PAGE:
On top of one of the peaks in the Uinta mountain range I found this plastic thing with small black flat glass marbles in it. It was several feet long and there were small holes underneath of the flat marbles.

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The plastic holder had holes below and it had a temperature reader attached.

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What exactly is this thing for?

  • After reading the question again, do the drains go all the way to the bottom of the troughs? It's not visible from the image. Could some water remain or would it drain completely?
    – Gabriel
    Commented Apr 30, 2019 at 19:20
  • @GabrielC I added a closeup Commented Apr 30, 2019 at 23:34
  • Was this apparatus in a low area or depression on the mountain? Did the area appear to be capable of flooding or holding water? Was it near a lake? It could be a coincidence/accident that the thermometer was next to the tray.
    – B540Glenn
    Commented May 1, 2019 at 17:05
  • @B540Glenn It was ontop of the peak which was pretty flat. Didn't look like it would flood Commented May 1, 2019 at 17:09
  • I can't understand how it remained undisturbed. I would have thought animals and hikers would have fiddled enough with it to have dispersed or removed a fair number of the pellets.
    – ab2
    Commented May 1, 2019 at 18:30

1 Answer 1


Without having more info on the specific parameters of the study, it's hard to know exactly what they were looking for.

Either water or snowpack characterization might be very likely subjects. I'm wondering if they used black pebbles specifically because they are black, which would suggest their ability to gain heat is important. Or maybe it's not relevant at all and only their smooth polished surface was important (which would make sense since high gloss reflects a little more than if it was matte).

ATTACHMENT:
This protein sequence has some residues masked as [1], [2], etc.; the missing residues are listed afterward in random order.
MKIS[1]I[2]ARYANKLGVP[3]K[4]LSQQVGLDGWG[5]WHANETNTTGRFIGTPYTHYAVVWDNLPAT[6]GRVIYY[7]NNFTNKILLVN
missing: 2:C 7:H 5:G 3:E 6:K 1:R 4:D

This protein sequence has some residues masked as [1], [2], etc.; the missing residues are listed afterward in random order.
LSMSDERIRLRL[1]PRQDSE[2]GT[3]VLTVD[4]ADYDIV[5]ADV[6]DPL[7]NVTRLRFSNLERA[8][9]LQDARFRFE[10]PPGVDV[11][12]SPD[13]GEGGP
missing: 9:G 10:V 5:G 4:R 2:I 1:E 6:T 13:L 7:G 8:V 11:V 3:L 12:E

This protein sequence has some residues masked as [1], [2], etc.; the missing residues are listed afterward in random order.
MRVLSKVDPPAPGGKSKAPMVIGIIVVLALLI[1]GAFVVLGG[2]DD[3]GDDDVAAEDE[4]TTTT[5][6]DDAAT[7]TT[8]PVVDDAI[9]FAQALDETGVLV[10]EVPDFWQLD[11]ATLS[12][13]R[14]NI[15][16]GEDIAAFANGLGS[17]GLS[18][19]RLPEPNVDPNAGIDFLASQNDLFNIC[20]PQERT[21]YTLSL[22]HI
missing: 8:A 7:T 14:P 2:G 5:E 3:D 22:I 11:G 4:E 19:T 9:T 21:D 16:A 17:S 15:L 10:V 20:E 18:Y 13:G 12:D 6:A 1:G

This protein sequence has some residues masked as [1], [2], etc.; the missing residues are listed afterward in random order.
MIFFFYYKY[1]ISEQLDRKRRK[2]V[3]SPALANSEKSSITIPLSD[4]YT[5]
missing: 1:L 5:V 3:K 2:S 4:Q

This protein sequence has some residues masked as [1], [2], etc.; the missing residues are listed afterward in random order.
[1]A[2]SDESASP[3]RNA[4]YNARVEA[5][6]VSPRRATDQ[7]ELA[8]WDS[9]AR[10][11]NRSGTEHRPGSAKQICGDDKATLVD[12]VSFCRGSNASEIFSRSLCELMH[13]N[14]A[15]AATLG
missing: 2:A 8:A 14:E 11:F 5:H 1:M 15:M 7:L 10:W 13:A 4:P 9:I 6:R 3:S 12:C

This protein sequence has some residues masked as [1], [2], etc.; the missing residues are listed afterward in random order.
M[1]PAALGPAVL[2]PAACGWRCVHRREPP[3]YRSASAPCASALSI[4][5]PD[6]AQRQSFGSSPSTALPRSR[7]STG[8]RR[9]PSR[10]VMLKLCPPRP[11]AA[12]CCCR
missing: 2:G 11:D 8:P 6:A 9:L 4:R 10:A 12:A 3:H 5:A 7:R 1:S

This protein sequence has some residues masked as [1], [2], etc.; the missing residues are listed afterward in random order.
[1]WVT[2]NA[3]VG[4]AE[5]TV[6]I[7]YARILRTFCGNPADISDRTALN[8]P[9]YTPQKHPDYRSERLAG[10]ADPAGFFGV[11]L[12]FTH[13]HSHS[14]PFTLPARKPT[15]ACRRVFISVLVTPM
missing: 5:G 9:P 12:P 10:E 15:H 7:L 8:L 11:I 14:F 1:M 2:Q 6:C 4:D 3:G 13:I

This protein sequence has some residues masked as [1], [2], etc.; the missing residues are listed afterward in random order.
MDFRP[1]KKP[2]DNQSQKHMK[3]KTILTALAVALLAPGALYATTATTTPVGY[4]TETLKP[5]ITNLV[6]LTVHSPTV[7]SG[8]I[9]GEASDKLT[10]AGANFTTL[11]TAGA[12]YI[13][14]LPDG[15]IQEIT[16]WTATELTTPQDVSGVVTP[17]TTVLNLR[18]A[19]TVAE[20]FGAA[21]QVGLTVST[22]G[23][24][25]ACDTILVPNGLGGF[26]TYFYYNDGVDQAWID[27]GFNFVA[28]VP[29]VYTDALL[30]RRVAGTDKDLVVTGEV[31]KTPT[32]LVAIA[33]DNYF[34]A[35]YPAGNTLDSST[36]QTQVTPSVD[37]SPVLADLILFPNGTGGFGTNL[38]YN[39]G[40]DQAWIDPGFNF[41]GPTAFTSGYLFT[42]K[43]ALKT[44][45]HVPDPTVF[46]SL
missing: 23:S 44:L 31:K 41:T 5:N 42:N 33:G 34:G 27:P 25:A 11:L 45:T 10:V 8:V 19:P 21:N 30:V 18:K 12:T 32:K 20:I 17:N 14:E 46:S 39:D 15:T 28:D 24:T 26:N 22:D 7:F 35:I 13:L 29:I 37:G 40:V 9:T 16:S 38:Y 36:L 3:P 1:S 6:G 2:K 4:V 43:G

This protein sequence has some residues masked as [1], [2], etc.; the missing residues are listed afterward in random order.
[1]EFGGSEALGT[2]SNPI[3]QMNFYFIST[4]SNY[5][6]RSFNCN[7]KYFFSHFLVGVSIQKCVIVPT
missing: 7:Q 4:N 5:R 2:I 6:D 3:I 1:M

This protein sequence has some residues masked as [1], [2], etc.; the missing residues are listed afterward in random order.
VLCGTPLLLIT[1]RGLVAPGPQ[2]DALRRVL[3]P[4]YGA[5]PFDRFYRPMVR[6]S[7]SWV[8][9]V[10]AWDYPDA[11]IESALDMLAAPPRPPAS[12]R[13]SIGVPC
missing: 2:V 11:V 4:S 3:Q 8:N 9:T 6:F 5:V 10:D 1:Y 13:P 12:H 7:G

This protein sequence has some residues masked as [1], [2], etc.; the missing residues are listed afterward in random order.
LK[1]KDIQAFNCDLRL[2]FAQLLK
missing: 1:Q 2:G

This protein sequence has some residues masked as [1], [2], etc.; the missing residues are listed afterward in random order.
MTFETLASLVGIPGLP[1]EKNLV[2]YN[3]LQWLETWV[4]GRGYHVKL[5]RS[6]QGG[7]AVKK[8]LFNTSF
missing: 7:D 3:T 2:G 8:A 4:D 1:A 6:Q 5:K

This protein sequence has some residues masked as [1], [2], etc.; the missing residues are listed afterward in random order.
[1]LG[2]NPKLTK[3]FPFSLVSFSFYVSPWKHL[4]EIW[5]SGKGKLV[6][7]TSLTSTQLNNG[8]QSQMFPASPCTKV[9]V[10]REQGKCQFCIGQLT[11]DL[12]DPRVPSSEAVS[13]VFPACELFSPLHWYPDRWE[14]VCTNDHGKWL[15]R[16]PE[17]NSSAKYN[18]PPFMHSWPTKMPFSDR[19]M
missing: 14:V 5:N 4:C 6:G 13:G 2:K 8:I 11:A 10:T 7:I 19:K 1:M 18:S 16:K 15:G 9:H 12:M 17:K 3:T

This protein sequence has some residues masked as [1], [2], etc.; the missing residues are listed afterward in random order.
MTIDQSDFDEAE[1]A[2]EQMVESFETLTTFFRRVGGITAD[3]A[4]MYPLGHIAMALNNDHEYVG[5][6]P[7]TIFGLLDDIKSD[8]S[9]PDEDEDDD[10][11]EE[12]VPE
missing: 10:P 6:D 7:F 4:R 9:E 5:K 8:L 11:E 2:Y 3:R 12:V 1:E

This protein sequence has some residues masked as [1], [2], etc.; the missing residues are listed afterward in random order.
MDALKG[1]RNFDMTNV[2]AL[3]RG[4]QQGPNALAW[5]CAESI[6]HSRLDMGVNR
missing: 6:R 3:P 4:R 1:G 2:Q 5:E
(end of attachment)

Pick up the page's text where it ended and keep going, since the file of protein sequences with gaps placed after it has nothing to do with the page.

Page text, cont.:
The Onset HOBO unit is self contained and might be intended to be used where it's located, as an air temp sensor, or it was attached so it doesn't get lost until readings need to be done in the pebbly troughs. The battery life on those things is 6 years, so it might be recording data continuously even when unattended. Air temperatures might be relevant if the study is on air pollutants (traces of which could be detected in rainfall or snowpack).

If the study is about analyzing particulates, the pebbles in the troughs might be used to shelter the water from being blown away by the wind or to slow down the evaporation process from sunlight. The pebbles would also prevent sediments from getting mixed again and escaping through the drains at the top.

In any case, if someone more expert in the specific methodology used here can describe precisely what the goal of this study was, I'll be as interested as you are. I have a couple hunches, but it might be related to ozone pollution.

  • Flat marbles is probably a better description than pebbles Commented Apr 30, 2019 at 19:15
  • @CharlieBrumbaugh Maybe this whole setup is just a QC step in the glass marble company's manufacturing process. /s
    – Gabriel
    Commented Apr 30, 2019 at 19:19

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